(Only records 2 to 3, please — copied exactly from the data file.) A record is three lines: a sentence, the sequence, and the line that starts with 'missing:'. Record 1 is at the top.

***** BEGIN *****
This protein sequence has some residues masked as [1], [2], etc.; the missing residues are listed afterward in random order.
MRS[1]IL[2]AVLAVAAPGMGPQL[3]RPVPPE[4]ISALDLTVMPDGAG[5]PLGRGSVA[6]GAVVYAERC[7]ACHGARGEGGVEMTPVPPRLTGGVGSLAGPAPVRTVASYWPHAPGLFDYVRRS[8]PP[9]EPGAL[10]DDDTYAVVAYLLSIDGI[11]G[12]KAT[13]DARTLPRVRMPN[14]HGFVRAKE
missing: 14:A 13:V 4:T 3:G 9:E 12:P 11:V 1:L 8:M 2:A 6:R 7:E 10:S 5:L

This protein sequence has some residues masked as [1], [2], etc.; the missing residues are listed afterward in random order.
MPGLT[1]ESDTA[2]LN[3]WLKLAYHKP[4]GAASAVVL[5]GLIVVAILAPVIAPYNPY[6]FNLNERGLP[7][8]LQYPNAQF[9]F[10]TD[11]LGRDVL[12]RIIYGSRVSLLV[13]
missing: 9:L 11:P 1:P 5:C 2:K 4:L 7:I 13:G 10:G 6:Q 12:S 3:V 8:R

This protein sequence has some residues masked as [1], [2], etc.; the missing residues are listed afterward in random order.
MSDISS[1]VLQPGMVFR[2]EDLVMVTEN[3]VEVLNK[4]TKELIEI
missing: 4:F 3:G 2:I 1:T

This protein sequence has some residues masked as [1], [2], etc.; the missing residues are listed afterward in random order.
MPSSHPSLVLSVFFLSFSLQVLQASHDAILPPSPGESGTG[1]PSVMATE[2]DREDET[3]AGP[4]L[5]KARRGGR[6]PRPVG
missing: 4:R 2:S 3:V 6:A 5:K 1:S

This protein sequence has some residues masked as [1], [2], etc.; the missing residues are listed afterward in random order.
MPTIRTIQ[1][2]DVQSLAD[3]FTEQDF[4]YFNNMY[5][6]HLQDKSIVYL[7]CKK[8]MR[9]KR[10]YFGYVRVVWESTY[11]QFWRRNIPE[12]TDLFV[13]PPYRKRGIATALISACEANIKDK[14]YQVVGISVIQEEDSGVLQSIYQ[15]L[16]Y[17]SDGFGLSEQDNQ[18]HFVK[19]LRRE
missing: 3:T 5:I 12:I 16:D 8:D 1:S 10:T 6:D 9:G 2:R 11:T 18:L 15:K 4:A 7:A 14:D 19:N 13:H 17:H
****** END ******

This protein sequence has some residues masked as [1], [2], etc.; the missing residues are listed afterward in random order.
MPGLT[1]ESDTA[2]LN[3]WLKLAYHKP[4]GAASAVVL[5]GLIVVAILAPVIAPYNPY[6]FNLNERGLP[7][8]LQYPNAQF[9]F[10]TD[11]LGRDVL[12]RIIYGSRVSLLV[13]
missing: 9:L 11:P 1:P 5:C 2:K 4:L 7:I 13:G 10:G 6:Q 12:S 3:V 8:R

This protein sequence has some residues masked as [1], [2], etc.; the missing residues are listed afterward in random order.
MSDISS[1]VLQPGMVFR[2]EDLVMVTEN[3]VEVLNK[4]TKELIEI
missing: 4:F 3:G 2:I 1:T